In introducing the budget, Knight said two of the major areas of concern putting the budget together were staffing and vehicles. Currently, she told the council, the city has a fleet of more than 300 vehicles. An inventory of the vehicles showing where they are, their age and the mileage has been created. Some, with high mileage, will be taken out of service and auctioned off; others may be shifted to different departments.

Departments requesting vehicles include IT, electric, risk management, police, fire department and planning and zoning. The budget also includes the Water and Sewer’s request for a new jet cleaning truck, the Sanitation Department’s request for a roll off truck, and the Street Department’s request for a sweeper to replace the now defunct sweeper.

The auto shop, Knight said, is looking at software that will help them better maintain records on the city’s vehicle fleet. They would maintain the motor pool, which would include all vehicles except those needed by the police and fire departments. “You could go down there and say ‘I need a car,’ and they would hand over a key.”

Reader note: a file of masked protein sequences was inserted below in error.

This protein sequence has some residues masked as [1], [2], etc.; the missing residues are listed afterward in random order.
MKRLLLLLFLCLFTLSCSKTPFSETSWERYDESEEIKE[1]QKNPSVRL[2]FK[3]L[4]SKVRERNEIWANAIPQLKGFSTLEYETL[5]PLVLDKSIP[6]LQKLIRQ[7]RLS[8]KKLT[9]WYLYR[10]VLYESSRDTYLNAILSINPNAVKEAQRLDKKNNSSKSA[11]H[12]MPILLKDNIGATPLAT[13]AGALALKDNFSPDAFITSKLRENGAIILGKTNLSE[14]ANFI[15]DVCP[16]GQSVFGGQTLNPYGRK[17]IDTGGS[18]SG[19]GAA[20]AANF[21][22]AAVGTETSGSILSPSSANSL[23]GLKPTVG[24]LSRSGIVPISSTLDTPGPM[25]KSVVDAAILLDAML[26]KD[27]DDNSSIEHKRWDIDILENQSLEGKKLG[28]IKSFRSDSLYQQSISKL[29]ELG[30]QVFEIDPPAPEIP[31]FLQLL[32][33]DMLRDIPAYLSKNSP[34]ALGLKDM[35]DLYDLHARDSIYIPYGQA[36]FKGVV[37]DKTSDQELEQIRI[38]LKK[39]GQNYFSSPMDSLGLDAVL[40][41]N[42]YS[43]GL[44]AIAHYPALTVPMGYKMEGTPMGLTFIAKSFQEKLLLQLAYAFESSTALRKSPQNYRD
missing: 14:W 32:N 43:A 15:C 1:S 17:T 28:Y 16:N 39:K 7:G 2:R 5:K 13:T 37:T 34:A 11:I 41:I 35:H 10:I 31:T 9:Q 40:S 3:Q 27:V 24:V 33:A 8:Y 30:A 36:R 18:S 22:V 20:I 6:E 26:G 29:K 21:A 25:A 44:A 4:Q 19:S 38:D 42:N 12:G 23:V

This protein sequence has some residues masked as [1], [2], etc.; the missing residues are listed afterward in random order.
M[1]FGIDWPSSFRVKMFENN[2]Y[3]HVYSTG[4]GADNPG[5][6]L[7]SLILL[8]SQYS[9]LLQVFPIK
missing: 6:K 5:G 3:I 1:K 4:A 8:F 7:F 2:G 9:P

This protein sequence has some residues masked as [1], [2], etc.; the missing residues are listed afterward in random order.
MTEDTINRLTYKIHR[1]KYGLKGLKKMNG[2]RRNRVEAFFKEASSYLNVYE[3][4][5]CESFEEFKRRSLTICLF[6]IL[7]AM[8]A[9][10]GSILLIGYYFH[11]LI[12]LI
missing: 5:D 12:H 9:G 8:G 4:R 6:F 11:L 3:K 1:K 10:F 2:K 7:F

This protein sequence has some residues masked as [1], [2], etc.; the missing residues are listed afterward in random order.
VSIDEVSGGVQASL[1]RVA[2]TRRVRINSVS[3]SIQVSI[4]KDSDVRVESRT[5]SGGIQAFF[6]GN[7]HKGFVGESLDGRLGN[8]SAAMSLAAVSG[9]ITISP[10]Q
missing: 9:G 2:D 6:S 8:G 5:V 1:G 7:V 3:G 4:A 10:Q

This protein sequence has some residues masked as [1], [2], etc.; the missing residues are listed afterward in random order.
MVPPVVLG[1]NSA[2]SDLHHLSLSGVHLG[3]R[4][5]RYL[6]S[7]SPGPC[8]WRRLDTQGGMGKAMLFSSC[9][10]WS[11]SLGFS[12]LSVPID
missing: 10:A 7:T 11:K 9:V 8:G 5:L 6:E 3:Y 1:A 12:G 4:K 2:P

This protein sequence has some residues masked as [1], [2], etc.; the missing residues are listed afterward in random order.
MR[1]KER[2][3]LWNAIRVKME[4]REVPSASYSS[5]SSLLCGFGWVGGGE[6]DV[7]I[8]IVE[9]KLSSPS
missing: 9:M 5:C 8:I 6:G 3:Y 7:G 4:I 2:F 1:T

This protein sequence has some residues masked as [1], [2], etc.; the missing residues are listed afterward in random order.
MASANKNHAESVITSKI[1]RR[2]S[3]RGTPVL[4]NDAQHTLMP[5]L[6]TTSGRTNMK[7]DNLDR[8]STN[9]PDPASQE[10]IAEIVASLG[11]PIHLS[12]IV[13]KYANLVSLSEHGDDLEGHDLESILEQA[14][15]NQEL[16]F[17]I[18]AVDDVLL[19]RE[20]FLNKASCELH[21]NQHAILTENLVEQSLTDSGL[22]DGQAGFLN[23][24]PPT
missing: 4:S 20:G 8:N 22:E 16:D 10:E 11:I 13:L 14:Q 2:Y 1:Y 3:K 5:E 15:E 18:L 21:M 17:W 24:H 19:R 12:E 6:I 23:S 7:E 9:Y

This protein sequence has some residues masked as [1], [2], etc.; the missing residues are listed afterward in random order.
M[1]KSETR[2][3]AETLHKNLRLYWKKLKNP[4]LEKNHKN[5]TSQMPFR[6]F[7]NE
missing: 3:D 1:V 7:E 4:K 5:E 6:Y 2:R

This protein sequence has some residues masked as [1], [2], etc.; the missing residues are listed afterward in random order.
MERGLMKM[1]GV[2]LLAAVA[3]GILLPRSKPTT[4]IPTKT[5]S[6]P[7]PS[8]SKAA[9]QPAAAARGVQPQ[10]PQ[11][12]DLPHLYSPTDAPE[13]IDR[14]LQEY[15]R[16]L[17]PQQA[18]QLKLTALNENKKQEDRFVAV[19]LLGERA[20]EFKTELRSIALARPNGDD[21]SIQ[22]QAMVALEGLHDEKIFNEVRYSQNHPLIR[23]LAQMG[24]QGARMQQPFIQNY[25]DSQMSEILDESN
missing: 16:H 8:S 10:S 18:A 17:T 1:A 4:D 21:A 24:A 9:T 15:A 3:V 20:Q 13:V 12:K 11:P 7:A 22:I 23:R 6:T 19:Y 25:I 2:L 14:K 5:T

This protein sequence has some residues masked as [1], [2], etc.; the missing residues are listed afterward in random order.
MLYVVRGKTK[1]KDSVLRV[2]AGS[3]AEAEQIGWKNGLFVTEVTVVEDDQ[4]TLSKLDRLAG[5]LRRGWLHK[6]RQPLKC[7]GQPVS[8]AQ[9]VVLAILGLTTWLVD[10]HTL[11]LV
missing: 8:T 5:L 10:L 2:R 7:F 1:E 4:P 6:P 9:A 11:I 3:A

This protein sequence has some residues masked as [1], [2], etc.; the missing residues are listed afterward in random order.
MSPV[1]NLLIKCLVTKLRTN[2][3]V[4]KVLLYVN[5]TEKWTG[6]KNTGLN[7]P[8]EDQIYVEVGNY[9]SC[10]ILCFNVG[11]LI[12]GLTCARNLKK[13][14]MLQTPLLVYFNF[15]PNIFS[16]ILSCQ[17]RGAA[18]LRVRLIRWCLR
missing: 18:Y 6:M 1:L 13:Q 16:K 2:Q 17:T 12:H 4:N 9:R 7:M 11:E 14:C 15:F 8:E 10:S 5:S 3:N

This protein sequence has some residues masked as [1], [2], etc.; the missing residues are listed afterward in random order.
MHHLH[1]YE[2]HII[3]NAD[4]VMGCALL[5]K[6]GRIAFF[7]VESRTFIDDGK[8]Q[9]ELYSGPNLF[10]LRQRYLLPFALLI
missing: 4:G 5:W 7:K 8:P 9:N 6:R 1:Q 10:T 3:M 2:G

Department heads will also make their cases for the additional staff they’d like to request. At Tuesday’s workshop, Police Chief Stacey Cotton, Fire Chief Stoney Bowles, Court Services Manager Stephanie Finney, E911 Director Mike Smith and Dailey discussed the need for additional staff.

The department of Safety and Risk Management, which oversees training, employee or equipment accident reports, property and casualty insurance and other safety issues, requested $247,595, an increase of $10,000 over this year’s budget. The increase reflected increases in salaries, phone expenses and retirement contributions.

The proposed budget for Human Resources is $813,368, up $80,000 from the 2015 through 2016 budget. Again, the increase reflects increases in salaries, phone expenses, printing, education and training, supplies and retirement contributions. The projection also included decreases in contracted service and medical insurance

Part of the increase in salaries will be a 6-percent increase in Dailey’s salary when he takes over as Director of Human Resources in the wake of current director Ronnie Cowan’s retirement.

Dailey said the department would be requesting an additional employee,

Adding personnel

According to Knight, there were five viable personnel requests. “At the end of the day, I would say we need all five of them, but I also know we [won’t get that many].” The personnel requested were for the police department, the fire department and court services.

The police department had requested four officers at a cost of $264,087, not including the cost for accompanying police vehicles. The police are also requesting another staff person, to share with Court Services.